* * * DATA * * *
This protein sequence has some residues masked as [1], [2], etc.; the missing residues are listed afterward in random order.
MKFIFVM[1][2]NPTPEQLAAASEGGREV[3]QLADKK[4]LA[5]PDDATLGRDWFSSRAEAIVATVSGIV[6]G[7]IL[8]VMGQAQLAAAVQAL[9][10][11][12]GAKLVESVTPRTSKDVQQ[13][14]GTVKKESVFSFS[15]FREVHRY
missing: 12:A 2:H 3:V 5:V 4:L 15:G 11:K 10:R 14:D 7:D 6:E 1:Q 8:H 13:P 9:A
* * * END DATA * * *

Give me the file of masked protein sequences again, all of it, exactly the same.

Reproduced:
This protein sequence has some residues masked as [1], [2], etc.; the missing residues are listed afterward in random order.
MKFIFVM[1][2]NPTPEQLAAASEGGREV[3]QLADKK[4]LA[5]PDDATLGRDWFSSRAEAIVATVSGIV[6]G[7]IL[8]VMGQAQLAAAVQAL[9][10][11][12]GAKLVESVTPRTSKDVQQ[13][14]GTVKKESVFSFS[15]FREVHRY
missing: 12:A 2:H 3:V 5:V 4:L 15:G 11:K 10:R 14:D 7:D 6:E 1:Q 8:H 13:P 9:A